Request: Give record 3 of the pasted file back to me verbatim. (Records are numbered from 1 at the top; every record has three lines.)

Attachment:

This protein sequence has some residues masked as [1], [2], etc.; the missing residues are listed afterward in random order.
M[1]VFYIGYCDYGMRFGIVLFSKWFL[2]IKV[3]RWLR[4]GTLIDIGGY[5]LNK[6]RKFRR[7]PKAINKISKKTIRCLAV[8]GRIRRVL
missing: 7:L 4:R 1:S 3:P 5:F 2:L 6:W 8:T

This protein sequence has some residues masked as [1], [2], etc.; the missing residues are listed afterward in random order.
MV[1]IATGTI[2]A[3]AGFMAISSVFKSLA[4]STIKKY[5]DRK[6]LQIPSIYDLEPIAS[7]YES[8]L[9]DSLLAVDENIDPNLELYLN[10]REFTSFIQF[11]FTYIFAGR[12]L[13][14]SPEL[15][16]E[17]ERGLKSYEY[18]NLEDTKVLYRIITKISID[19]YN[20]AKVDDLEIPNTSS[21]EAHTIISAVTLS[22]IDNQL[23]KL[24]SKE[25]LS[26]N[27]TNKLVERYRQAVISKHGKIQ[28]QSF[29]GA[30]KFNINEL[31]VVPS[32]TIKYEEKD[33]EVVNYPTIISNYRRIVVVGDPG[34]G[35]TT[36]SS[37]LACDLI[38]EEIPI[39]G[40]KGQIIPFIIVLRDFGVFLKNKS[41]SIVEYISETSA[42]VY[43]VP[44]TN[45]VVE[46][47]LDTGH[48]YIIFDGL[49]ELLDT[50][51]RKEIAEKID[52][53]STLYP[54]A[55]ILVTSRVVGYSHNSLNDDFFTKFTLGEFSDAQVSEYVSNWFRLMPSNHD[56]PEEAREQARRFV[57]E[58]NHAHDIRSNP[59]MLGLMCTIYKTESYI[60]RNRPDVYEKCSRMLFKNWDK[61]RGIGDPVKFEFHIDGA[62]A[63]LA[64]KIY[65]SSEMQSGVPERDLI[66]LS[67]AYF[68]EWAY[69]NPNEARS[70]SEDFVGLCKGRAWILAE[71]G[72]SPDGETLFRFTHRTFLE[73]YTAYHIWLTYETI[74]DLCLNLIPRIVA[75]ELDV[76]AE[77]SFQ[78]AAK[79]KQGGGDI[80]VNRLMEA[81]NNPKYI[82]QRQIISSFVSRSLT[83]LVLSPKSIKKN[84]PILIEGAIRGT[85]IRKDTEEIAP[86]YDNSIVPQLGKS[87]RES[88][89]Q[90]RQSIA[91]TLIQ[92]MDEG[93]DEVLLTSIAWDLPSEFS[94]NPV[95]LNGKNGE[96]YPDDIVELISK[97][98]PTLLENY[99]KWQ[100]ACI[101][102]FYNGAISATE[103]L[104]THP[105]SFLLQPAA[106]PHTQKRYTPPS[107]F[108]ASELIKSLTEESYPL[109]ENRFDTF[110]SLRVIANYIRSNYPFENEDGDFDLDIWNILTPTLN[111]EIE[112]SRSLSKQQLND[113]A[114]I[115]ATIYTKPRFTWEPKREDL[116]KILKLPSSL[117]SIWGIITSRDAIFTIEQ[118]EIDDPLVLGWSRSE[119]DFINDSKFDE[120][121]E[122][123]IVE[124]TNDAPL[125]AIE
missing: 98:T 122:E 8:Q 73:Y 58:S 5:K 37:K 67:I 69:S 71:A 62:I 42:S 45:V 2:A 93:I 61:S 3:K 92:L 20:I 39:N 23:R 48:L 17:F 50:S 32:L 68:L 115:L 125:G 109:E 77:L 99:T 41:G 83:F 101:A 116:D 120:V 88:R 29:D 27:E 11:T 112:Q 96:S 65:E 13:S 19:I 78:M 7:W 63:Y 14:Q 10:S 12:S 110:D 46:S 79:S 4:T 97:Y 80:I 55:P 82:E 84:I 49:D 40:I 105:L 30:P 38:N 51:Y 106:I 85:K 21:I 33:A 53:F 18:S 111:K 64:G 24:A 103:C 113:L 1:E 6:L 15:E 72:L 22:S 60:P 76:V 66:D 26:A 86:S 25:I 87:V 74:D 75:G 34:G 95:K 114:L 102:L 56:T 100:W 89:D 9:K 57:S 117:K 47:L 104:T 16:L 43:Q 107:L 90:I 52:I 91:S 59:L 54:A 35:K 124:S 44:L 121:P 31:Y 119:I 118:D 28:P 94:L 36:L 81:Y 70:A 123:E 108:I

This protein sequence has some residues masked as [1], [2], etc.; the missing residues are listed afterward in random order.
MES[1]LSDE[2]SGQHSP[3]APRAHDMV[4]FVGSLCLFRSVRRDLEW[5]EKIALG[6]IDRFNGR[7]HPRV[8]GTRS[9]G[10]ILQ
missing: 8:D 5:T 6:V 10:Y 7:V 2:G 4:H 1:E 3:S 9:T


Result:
This protein sequence has some residues masked as [1], [2], etc.; the missing residues are listed afterward in random order.
MES[1]LSDE[2]SGQHSP[3]APRAHDMV[4]FVGSLCLFRSVRRDLEW[5]EKIALG[6]IDRFNGR[7]HPRV[8]GTRS[9]G[10]ILQ
missing: 8:D 5:T 6:V 10:Y 7:V 2:G 4:H 1:E 3:S 9:T